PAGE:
Ron Dennis has helped to convince the F1 Strategy Group to formally support the long-standing provision for third cars from top teams being introduced to make up the numbers should a current team fail – with customer car teams as the potential next step.
Both options are supposedly in the works only if they are needed should car numbers dwindle due to team financial collapses. And yet at the same meeting any discussions about the sort of cost-cutting or a redistribution of income that might help to save the struggling outfits apparently quickly fizzled out, in the face of opposition from the works-supported teams.
There was also no debate about a cheaper alternative engine being introduced for smaller teams – potentially a twin-turbo with KERS but not a full hybrid – despite Bernie Ecclestone pushing the idea in recent weeks.
The works teams now have to get together a proposal and a format for how customer cars could work, which presumably will have to be completed ahead of the next F1 Commission and World Motor Sport Council meetings in July.
It’s understood that the existing independent teams such as Lotus, Sauber, Force India and Manor will be given “first refusal” on whether or not they want to switch to using customer cars, although none has indicated any support for such an idea, and they clearly won’t be too impressed that it is being pushed through.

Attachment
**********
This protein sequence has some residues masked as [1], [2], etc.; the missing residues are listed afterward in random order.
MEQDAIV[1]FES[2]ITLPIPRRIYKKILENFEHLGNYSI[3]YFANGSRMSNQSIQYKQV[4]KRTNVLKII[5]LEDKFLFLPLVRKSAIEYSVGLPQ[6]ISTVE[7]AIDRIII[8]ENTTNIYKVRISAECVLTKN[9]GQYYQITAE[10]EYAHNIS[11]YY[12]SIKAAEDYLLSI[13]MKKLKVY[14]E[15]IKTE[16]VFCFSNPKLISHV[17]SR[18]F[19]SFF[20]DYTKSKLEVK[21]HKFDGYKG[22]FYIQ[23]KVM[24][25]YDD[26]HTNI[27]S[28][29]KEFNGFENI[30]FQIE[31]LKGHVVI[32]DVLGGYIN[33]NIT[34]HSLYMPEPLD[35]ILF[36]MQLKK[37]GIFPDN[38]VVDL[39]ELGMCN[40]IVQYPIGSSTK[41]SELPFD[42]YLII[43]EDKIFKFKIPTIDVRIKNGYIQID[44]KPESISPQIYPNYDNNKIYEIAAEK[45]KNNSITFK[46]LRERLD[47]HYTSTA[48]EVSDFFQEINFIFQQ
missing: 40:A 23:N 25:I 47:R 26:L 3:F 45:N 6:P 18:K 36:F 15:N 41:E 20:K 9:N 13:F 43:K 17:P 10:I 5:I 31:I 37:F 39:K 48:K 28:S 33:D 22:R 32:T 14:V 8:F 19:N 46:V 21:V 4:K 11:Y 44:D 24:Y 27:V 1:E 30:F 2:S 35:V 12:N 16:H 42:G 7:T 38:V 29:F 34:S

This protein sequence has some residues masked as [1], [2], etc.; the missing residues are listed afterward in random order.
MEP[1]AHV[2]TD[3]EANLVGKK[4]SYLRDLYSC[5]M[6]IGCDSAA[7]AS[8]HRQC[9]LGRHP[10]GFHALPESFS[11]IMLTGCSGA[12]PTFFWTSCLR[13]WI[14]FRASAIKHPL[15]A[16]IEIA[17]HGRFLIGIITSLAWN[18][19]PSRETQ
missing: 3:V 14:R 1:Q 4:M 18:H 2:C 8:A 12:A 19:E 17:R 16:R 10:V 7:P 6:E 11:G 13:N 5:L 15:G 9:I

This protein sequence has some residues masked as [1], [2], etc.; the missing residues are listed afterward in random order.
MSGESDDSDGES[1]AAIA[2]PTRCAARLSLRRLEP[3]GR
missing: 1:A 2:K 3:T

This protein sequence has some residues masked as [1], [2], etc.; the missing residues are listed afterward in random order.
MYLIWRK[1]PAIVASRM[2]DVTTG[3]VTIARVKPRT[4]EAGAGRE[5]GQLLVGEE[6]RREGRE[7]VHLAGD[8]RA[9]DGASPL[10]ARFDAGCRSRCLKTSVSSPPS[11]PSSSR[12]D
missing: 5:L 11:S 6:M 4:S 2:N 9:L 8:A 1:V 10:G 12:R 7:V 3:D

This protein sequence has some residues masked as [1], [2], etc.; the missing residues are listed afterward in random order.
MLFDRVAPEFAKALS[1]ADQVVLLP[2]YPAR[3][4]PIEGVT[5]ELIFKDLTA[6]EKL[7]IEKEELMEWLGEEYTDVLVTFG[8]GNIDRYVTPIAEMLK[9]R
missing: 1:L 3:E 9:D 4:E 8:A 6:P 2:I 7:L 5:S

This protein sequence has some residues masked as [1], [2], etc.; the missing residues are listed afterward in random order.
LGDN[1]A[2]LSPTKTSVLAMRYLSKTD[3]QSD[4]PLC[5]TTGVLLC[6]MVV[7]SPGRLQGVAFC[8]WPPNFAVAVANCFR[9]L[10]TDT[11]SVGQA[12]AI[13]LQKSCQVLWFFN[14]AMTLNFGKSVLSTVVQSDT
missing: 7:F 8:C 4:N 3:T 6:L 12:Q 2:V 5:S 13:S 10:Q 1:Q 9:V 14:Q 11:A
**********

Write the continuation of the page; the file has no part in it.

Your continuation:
It’s no surprise that Dennis was fully behind the potential move towards customer cars in the meeting. McLaren has long been a supporter of the concept, and with Honda in dire need of a second team with which to get track mileage, it makes sense more than ever.
There is no shortage of drivers, with Kevin Magnussen, Stoffel Vandoorne, Nyck de Vries and Honda protege Nobuhara Matsushita all available.
Intriguingly the ART GP2 cars of Vandoorne and Matsushita ran in full McLaren replica livery in Barcelona last weekend, further strengthening the ties between the F1 team and the outfit co-owned by Nicolas Todt. It would be logical to suggest that ART would be able to step forward and run McLaren customer cars in the future, should the opportunity arise.
McLaren also has an ongoing relationship with Manor, although the team’s difficult financial position is a potential hurdle.